Jan 20, 2013
Jan 20, 2013
If you have an eye for a deal, buying clearance tile is a fantastic way to save money. Stores will often clear out lower volumes at sell-out prices to make way for new products. Tiles increase in price based on material, colour and the intricacy of design. My advice is to search for bargains and then mix in higher quality tiles as accents. In all of my projects, I try to keep tiling jobs down in price because you can get a lot of impact for a small investment.
If you’ve ever bought tile, you’ll know that it’s classified into different grades based on the suggested application. There are five grades of tile: Grade I to Grade V. Grade I tiles are thin and are only used for walls because they crack easily if walked on. Grade II tiles are good for walls and floors with lighter traffic. Grade III tiles are a bit sturdier, thicker and would be my choice for heavier traffic areas. A Grade IV tile is used more commercially and a Grade V tile is almost exclusively used in industrial settings.
Selecting which tile to use for your job really depends on the size of your pocketbook. Tiles are priced per square foot so you should have a rough estimate of the size of the space you’re working with. Tiles can range from a couple to a few hundred dollars per square foot. If you’ve got champagne tastes on a beer budget, don’t worry, you still have choices. Ceramic and porcelain tiles are usually the most budget-friendly, whereas quarried stones, such as marble, slate and granite, are more costly. There are some great inexpensive options in glass and mosaic tile if you’re after a more decorative look for a backsplash or a welcoming front entryway.
The size of the tile you want will dictate your pattern choices. For subway tiles in a kitchen backsplash or bathroom, the brick pattern or running bond is the most popular. If you’re tiling an entrance, you might choose a checkerboard pattern with two contrasting colours. If your tiles are smaller, a pinwheel or basket weave pattern might appeal to you for a tinier space like a shower. Before you set things in stone, so to speak, play around with the shapes and designs until you know the look you want, because once they’re down, they’re down!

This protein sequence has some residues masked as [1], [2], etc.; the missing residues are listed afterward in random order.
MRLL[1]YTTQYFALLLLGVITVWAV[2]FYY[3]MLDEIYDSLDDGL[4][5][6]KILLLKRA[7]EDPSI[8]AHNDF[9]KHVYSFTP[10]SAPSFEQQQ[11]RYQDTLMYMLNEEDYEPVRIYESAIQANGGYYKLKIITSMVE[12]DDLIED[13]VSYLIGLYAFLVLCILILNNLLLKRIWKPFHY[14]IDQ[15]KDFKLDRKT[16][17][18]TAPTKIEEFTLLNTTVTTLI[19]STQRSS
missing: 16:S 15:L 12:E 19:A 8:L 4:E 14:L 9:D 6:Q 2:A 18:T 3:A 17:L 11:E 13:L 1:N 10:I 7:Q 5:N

All tiles need to be grouted and some need to be sealed. There are three types of grout: unsanded, sanded and epoxy. Unsanded grout is for smaller grout lines, sanded grout is for lines larger than ⅛" and epoxy can be used for pretty much any project. Epoxy prevents stains, repels moisture and is stronger, but it does cost more and sets faster, so you need to know what you’re doing. The colour you tint the grout can either blend with the colours in the tile, or make a design statement on its own (if you use a darker grout with a lighter tile or vice versa). When it comes to sealing, tiles that are more porous, such as slate and marble, tend to require sealing to prevent staining, moisture, mildew and cracking, so be sure to ask about maintenance and upkeep when you purchase your tile.